Growing Tall and Going Big: San Francisco studied density bonuses to generate affordable housing

Development, West
Monday, August 31, 2015
San Francisco (gags9999)

San Francisco (gags9999/Flickr)

This Fall, San Francisco’s Board of Supervisors will consider a proposal made by the city’s Planning Department concerning the possibility of “relaxing” height and density limits for many of San Francisco’s western neighborhoods. If enacted, the program expects to transform some of San Francisco’s uninhabited residences and unused space into affordable housing units for newcomers.

Continue reading after the jump.

Kreysler & Associates Erects an FRP First in San Francisco

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The SFMOMA expansion features the first major use of FRP cladding on a multi-story building in North America. (Tom Paiva / Kreysler & Associates)

The SFMOMA expansion features the first major use of FRP cladding on a multi-story building in North America. (Tom Paiva / Kreysler & Associates)

Wave-like composite facade animates SFMOMA expansion.

While visually interesting, the primary facade of the SFMOMA expansion (Snøhetta with associate architect EHDD) was not originally designed to pioneer a new material system. Read More

San Francisco City Hall light show proposal sparks anti-advertising controversy

San Francisco City Hall lit up for a June Centennial light show. (Flickr albedo20)

San Francisco City Hall lit up for a Centennial Celebration light show in June. (Flickr albedo20)

In 1915, when San Francisco’s City Hall, designed by Bakewell & Brown, opened to the public after the Great Earthquake destroyed an earlier edifice, architect Arthur Brown, Jr. couldn’t have predicted that a digital light show would grace the Beaux-Arts building a century later. But, San Francisco Mayor Ed Lee recently proposed just that—his plan would allow for corporations and city events to use the east façade for projected light and multimedia displays.

Continue reading after the jump.

San Francisco’s “Murmur Wall” installation tells your secrets in public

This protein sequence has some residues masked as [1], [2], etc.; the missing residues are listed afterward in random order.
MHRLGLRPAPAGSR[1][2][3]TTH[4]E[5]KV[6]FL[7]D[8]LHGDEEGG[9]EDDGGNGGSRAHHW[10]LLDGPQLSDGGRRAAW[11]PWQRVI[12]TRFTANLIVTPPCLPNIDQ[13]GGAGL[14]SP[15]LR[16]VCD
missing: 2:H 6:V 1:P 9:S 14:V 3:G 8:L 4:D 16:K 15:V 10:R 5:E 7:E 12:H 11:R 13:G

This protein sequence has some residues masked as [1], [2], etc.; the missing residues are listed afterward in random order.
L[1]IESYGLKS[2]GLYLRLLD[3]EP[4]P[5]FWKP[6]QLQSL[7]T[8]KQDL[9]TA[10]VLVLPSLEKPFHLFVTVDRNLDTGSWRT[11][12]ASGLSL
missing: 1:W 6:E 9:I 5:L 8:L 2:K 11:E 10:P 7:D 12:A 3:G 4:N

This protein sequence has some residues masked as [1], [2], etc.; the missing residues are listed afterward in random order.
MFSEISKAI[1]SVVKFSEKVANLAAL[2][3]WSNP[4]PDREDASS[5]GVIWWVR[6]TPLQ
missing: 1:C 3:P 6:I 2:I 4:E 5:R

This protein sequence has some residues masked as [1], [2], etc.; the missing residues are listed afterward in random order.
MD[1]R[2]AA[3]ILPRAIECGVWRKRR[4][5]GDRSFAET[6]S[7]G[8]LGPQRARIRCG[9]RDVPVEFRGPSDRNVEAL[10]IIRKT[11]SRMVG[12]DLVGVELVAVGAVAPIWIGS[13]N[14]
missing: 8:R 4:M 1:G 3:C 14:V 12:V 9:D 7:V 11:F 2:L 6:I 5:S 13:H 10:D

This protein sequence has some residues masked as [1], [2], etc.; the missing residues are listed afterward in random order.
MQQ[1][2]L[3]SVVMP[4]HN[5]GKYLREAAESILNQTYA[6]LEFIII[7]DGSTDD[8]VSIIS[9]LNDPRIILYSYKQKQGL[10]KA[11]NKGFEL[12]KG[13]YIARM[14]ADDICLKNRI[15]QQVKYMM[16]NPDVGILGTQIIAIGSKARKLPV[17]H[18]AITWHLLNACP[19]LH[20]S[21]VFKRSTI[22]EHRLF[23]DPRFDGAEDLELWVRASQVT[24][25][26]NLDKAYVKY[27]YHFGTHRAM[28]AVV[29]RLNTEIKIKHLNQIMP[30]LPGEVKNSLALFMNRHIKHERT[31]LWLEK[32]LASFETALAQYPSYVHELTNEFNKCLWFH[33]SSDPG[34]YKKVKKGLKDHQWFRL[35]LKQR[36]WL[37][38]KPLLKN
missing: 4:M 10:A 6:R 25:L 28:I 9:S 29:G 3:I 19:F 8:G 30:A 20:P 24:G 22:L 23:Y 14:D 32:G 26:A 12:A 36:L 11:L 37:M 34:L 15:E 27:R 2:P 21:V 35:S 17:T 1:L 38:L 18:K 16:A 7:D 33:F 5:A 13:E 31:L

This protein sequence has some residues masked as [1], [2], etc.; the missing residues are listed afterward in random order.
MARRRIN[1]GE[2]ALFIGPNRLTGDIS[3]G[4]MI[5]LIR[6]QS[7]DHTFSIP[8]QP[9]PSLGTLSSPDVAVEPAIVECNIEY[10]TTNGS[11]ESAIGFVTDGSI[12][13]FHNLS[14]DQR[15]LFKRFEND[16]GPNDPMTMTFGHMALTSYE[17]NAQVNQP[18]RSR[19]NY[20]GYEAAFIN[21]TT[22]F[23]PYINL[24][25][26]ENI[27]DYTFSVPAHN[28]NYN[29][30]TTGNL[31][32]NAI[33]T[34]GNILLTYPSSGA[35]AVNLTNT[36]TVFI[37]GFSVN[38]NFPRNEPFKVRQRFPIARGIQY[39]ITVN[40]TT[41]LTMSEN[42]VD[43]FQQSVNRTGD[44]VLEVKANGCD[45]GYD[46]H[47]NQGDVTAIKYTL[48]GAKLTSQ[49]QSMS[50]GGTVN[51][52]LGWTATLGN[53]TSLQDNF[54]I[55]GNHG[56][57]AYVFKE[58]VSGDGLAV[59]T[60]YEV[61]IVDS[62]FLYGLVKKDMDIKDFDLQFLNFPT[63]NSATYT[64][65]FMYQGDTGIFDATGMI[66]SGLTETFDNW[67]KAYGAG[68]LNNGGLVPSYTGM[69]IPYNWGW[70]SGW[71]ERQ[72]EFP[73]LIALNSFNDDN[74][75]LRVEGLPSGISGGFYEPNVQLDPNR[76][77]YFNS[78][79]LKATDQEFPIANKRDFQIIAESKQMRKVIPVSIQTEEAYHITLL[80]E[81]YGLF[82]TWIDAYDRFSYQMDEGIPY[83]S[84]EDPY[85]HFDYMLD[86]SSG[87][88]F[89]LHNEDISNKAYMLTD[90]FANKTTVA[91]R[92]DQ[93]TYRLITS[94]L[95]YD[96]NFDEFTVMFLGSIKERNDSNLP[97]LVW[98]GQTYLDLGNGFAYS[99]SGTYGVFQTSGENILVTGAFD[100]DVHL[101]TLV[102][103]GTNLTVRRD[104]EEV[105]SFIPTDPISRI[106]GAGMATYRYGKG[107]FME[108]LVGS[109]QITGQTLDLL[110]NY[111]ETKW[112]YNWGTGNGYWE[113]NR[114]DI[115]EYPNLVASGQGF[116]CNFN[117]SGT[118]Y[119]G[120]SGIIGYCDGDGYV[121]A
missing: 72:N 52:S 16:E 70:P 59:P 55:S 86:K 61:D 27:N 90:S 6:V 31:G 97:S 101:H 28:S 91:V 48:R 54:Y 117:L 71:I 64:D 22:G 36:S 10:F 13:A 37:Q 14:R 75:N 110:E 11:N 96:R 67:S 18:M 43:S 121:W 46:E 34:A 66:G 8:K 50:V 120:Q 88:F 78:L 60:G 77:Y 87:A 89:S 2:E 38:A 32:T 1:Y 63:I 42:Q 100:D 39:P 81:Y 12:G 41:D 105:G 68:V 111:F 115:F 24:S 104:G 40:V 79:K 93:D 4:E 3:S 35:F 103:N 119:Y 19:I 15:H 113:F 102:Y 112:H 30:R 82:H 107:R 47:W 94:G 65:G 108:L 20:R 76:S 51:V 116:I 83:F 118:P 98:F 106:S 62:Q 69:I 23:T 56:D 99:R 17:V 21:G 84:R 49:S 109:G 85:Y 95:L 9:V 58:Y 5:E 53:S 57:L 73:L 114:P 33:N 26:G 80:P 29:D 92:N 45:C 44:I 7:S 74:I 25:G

Murmur Wall by Future Cities Lab  (Photo: Peter Prato Photography)

Murmur Wall by Future Cities Lab. (Peter Prato Photography)

We’ve all heard a lot about “smart cities” and “responsive architecture,” by what about architecture that tells secrets? Murmur Wall, designed by Jason Kelly Johnson and Nataly Gattegno of the experimental design practice Future Cities Lab, does just that. The pair describes their site-specific installation at the main entrance to Yerba Buena Center for the Arts in San Francisco in as “artificially intelligent architecture.”

Continue reading after the jump.

Berkeley designers propose building this pavilion entirely out of books, and you can help kickstart the project

Architecture, Art, City Terrain, West
Friday, April 3, 2015

Lacuna will be literally made of books (Project Lacuna)

Leaders of the Bay Area Book Festival (taking place June 5–7 in Berkeley) are teaming up with arts group Flux Foundation to make Lacuna, a wood-framed, yurt-like structure containing over 50,000 books, all donated by the Internet Archive.

Continue reading after the jump.

San Francisco never looked as grand as in this nighttime time lapse video

Architecture, Skyscrapers, West
Monday, March 30, 2015
Still from Gotham City SF.

Still from Gotham City SF.

This black-and-white time-lapse video by Toby Harriman shows San Francisco at its most dramatic. The skyline emerges quietly from its famous fog as the city and its bridges twinkle in the distance—including Leo Villareal’s Bay Lights installation. As the music builds, Gotham City SF picks up pace, showing dramatic angles at high speeds completely appropriate for an action thriller. You’d have to watch to really understand.

Watch the video after the jump.

Long-empty Strand Theater to re-open in San Francisco’s Mid-Market neighborhood

Architecture, News, Preservation, West
Friday, March 27, 2015
The theater's historic facade has been given a lively facelift. (SOM)

The theater’s historic facade has been given a lively facelift. (SOM)